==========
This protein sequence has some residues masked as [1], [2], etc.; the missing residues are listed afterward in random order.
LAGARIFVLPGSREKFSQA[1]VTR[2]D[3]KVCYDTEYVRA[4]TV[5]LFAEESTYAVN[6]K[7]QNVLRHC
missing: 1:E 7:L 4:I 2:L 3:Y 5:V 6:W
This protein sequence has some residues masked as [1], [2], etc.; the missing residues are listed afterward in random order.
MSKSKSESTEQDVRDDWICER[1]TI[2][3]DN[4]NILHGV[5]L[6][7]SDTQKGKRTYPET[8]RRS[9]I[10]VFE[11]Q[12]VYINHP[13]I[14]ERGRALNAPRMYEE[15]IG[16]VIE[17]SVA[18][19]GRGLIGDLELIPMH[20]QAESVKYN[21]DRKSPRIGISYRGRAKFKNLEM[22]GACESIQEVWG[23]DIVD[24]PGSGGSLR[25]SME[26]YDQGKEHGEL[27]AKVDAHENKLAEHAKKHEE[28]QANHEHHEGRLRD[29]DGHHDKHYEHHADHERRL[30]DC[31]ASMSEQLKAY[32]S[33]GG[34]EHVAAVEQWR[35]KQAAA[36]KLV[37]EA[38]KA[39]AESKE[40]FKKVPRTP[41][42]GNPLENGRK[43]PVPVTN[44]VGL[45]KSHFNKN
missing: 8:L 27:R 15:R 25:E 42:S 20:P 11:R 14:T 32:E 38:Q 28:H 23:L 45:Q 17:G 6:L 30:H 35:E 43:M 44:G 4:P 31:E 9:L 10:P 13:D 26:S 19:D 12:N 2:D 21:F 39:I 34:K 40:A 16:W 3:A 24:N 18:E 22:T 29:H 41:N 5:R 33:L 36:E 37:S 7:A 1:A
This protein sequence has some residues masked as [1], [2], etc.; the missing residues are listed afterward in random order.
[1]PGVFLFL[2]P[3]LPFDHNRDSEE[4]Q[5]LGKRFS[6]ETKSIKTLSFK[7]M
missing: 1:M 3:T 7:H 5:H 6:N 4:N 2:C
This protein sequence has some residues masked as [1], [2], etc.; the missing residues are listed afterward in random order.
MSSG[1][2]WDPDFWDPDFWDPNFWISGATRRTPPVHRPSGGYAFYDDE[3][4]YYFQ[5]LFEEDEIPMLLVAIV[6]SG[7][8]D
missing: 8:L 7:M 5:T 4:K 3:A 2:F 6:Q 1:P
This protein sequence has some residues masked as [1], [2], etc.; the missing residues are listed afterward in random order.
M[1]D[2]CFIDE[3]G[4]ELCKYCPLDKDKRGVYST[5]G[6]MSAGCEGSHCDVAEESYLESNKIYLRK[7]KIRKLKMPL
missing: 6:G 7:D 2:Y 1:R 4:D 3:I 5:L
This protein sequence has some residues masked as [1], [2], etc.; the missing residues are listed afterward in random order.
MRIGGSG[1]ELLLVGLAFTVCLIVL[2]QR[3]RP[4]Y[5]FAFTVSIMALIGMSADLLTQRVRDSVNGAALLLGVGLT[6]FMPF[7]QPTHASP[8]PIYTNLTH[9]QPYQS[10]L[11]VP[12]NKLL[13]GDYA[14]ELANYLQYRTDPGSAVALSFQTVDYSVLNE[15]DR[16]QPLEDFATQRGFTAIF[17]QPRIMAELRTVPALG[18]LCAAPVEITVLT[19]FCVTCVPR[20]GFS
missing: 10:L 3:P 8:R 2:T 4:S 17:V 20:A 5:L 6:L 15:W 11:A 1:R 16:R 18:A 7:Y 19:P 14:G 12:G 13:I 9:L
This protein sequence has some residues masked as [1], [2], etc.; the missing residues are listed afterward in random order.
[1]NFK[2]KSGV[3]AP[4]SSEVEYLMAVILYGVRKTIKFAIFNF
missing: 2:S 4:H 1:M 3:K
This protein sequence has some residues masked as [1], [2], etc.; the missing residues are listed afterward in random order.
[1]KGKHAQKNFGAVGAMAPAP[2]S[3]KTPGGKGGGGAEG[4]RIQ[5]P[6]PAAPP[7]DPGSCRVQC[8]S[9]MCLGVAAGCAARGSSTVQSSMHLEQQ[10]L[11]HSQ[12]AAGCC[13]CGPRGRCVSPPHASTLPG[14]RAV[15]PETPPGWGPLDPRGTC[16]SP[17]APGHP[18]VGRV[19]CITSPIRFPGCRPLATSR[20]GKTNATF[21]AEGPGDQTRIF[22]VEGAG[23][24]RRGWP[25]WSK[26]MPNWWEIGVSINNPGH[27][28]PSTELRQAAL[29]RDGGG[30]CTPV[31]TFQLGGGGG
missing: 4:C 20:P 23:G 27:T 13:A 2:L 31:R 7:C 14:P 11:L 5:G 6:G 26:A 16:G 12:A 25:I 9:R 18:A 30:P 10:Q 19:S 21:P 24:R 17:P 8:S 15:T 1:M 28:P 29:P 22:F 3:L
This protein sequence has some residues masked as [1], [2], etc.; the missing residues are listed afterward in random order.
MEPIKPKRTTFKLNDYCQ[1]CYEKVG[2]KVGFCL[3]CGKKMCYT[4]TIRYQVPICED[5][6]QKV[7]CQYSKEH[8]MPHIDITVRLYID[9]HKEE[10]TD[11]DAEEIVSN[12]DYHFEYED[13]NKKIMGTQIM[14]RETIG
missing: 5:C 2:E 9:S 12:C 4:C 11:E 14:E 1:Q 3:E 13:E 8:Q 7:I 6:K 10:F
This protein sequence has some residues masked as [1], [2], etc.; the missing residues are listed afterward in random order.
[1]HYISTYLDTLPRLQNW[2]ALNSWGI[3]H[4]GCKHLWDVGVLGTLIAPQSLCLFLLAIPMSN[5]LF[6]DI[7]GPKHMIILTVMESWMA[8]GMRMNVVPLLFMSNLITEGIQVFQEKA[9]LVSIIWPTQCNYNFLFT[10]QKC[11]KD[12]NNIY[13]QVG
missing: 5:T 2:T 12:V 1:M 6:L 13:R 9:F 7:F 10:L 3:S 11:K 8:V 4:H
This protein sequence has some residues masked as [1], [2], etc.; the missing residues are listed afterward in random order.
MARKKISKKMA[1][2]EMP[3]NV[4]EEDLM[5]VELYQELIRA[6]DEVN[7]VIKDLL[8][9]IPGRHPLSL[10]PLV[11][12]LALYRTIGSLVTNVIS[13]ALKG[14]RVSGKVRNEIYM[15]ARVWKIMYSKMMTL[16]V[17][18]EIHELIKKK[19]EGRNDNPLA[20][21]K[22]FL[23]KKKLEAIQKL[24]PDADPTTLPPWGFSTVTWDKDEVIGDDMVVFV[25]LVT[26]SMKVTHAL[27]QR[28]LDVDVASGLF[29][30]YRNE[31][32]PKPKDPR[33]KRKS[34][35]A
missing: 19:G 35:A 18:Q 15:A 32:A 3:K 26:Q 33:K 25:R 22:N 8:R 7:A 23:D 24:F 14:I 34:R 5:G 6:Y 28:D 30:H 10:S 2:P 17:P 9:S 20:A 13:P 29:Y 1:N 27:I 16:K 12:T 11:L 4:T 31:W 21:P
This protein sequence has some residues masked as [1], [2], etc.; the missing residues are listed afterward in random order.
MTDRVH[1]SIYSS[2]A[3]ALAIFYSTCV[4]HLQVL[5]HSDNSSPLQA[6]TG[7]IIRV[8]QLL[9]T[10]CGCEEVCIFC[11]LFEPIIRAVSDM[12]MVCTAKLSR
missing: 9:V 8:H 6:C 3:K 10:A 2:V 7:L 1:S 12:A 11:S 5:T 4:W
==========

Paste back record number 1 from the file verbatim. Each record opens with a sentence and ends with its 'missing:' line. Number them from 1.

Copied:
This protein sequence has some residues masked as [1], [2], etc.; the missing residues are listed afterward in random order.
LAGARIFVLPGSREKFSQA[1]VTR[2]D[3]KVCYDTEYVRA[4]TV[5]LFAEESTYAVN[6]K[7]QNVLRHC
missing: 1:E 7:L 4:I 2:L 3:Y 5:V 6:W